Lewis has taken his life-long therapy fodder and carved it into a commanding and compelling art form. His early career as a stand-up brought him to the top of his ranks and, over time, he has broadened the scope of opportunities for others to share in his brilliantly warped world.
In exploring new forms of self-expression, he took time off-stage to complete a book, "The OTHER Great Depression". The collection of fearless, essay style riffs featuring stream-of-consciousness writings will be in stores by Christmas, published by the prestigious Perseus/ Public Affairs Books. It plumbs new and uncharted depths of Lewis' dark musings and personal observations. In January he's set to begin his "The Other Great Depression Tour" in support of the material.
Lewis can be seen as a recurring guest star as one of Larry David's closest friends (as is true in real life) in the Seinfeld co-creator's new HBO series, "Curb Your Enthusiasm." Howard Rosenberg, of the Los Angeles Times, said "… comedian Richard Lewis- himself famous for an act built on despair- memorably sulks his way through a pair of early episodes as one of the few people in the business who can match David hang-up for hang-up, neurosis for neurosis." He gives episode #4 timeless measure adding, "..David and Lewis reluctantly help a blind man move furniture…. It's a classic."
In February, Live Archive will be releasing a double CD, Live From Hell (Before and After). Before, is material from his very first cable special "I'm In Pain," while After, captures Richard Lewis free-associating with legendary journalist and author Bill Zehme. Lewis' rants and true-life stories promise an untamed journey.
After a few years of 'non-stand-up' completing his book, Lewis returned to his stand-up roots with the "Wreck In Progress Tour." During an appearance in Chicago, Howard Reich, of the Tribune reflected on his history with Lewis, "(Nearly 20 years ago..). I headed for Zanie's and witnessed the most audacious comic wordsmith this side of Lenny Bruce: a young neurotic comedian named Richard Lewis. Ever since that revelatory evening I've followed Richard's ascent as perhaps the most gifted comedian of his generation." Indeed others agree and Lewis was charted on GQ Magazine's list of the '20th Century's Most Influential Humorists'.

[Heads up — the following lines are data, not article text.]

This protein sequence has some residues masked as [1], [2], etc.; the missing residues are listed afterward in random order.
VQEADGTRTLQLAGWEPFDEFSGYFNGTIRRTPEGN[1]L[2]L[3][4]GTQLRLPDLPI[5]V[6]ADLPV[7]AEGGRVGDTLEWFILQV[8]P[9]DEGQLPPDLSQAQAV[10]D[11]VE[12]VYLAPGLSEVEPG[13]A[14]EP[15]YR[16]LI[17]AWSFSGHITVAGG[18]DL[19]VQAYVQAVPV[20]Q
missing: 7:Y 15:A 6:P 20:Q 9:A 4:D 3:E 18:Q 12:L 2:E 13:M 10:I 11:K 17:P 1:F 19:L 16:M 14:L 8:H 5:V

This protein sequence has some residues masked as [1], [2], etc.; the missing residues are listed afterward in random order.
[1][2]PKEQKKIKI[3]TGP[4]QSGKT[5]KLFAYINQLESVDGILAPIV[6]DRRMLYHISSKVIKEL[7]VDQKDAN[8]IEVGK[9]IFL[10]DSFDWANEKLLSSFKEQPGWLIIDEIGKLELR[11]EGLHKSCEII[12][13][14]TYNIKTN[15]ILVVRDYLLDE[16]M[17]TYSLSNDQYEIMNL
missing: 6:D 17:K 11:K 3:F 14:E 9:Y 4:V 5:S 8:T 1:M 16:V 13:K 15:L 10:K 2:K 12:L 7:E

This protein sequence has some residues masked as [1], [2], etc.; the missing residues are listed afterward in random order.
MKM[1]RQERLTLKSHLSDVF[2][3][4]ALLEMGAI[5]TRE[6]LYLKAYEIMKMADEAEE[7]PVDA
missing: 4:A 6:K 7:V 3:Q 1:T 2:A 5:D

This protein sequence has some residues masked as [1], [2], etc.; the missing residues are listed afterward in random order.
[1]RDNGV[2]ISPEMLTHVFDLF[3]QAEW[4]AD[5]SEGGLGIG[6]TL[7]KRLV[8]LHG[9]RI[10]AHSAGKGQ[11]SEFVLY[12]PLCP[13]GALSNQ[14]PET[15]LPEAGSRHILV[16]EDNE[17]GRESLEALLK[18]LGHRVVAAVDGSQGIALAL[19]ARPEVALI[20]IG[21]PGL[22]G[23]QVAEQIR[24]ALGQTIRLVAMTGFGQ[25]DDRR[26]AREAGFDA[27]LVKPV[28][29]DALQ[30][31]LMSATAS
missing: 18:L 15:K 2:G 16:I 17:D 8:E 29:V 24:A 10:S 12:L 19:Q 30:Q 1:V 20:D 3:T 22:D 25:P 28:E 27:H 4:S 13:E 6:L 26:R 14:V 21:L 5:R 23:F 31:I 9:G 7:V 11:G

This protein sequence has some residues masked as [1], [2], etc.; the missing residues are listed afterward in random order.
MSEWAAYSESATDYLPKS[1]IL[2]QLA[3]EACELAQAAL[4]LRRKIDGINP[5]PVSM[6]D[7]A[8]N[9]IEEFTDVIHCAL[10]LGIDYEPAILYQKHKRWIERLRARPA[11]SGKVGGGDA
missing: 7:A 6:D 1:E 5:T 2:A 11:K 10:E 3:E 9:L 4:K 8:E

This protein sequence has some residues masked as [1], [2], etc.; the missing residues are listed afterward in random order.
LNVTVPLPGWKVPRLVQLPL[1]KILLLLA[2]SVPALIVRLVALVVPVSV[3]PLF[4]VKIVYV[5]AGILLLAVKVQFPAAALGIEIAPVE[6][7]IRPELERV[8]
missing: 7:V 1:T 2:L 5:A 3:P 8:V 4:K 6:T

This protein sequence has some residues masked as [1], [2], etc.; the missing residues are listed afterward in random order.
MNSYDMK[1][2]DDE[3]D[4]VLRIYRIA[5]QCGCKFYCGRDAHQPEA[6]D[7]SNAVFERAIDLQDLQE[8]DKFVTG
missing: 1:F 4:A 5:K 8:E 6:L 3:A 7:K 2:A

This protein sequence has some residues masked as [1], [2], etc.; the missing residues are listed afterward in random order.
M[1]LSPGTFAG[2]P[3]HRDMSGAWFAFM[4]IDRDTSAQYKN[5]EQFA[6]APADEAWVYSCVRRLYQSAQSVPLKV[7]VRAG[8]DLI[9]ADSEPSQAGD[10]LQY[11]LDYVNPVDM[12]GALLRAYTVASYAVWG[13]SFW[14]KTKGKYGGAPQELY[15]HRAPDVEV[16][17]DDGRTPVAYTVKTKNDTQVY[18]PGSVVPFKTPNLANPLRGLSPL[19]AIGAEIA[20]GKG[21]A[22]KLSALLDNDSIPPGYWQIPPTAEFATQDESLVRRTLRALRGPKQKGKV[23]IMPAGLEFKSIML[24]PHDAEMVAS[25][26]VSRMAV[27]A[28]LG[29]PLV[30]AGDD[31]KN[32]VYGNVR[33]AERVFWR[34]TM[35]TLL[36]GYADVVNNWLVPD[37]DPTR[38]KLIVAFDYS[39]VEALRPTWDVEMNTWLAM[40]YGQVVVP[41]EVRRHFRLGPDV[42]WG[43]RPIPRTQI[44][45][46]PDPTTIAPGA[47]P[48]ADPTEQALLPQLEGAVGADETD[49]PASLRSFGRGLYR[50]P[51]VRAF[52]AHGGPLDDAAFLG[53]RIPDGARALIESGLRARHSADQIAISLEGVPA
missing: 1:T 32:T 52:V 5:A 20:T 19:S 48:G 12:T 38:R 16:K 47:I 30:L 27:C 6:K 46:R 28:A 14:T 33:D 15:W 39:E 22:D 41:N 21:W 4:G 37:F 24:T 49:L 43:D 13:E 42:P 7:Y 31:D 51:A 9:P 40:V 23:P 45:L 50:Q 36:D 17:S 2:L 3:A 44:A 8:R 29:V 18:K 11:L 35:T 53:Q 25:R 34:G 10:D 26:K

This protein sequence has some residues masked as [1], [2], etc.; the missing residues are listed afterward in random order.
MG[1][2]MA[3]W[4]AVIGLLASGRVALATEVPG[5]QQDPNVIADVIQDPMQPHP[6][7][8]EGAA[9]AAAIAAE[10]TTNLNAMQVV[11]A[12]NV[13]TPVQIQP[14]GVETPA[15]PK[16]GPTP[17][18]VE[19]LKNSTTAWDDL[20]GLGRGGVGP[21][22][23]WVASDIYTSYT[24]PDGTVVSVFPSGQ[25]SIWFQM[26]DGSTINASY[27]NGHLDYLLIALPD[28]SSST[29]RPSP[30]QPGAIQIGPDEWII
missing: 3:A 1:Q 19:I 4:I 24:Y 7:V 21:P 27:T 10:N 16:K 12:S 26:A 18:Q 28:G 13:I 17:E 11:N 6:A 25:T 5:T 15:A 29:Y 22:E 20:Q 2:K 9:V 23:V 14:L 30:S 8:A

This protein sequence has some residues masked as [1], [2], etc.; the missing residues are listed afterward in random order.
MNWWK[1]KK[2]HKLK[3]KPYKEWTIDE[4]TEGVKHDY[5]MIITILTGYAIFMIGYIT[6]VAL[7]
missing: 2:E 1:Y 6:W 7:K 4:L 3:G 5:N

In continuing to redefine himself, he expanded on his acting career by making different kinds of choices. Lewis took on his first dramatic role in "Drunks", co-starring Dianne Weist, Faye Dunaway and Amanda Plummer. Built around an AA meeting, Richard received rave reviews as the central character, Jimmy Epstein, an addict fighting for his life. "Drunks" was theatrically released and aired on Showtime.
Lewis also got excellent notices for his cameo appearance as an agent in another film that dealt with alcoholism, "Leaving Las Vegas". Furthering his 'indie' credits, Lewis also completed the film "Gameday," as Coach Adler, a college basketball coach whose personal life is in shambles but, on the court and in the locker room, he's brilliant. It airs on Showtime and Cinemax. Ironically Lewis had, earlier in life, battled some of the same demons these films address and he is uncompromisingly honest about them in his book. He also co-starred as a psychotic gangster, in "Hugo Pool," a dark comedy from Robert Downey, Sr.
With scores of other guest acting appearances and TV series under his belt, far and away his favorite was his four year run in ABC's critically-acclaimed series "Anything But Love," co-starring with Jamie Lee Curtis. Late night T.V. viewers, Howard Stern fans and media junkies in general are familiar with his frequent guest appearances. He may hold title to having the most late night appearances, chalking up over 50 each on Late Night with David Letterman and the Tonight Show alone.
His second special, "I'm Exhausted," aired on HBO and earned him an ACE nomination as Best Stand-Up Comedy Special. It was part of a self-proclaimed "Trilogy From Hell," which includes the earlier "I'm In Pain" for Showtime and his second Ace nominated special "I'm Doomed" for HBO, all now available on home video. His "Diary Of A Young Comic," which he starred in and co-wrote, first aired on NBC in the "Saturday Night Live" time slot and is now considered a cult classic; also available on video.
Regarded by his peers as a 'comic's comic', Lewis' neuroses have become a part of our language as in, "I had a date from Hell!" In July '95 Lewis performed live stand-up comedy for the first time in over two years with his "Magical Misery Tour." Shot at New York's historic Bottom Line HBO aired the one-hour special in December '96, making it a rare accomplishment in completing his fourth hour cable special. In December of 1989, Lewis achieved a very personal goal...he performed at Carnegie Hall to a standing room only audience.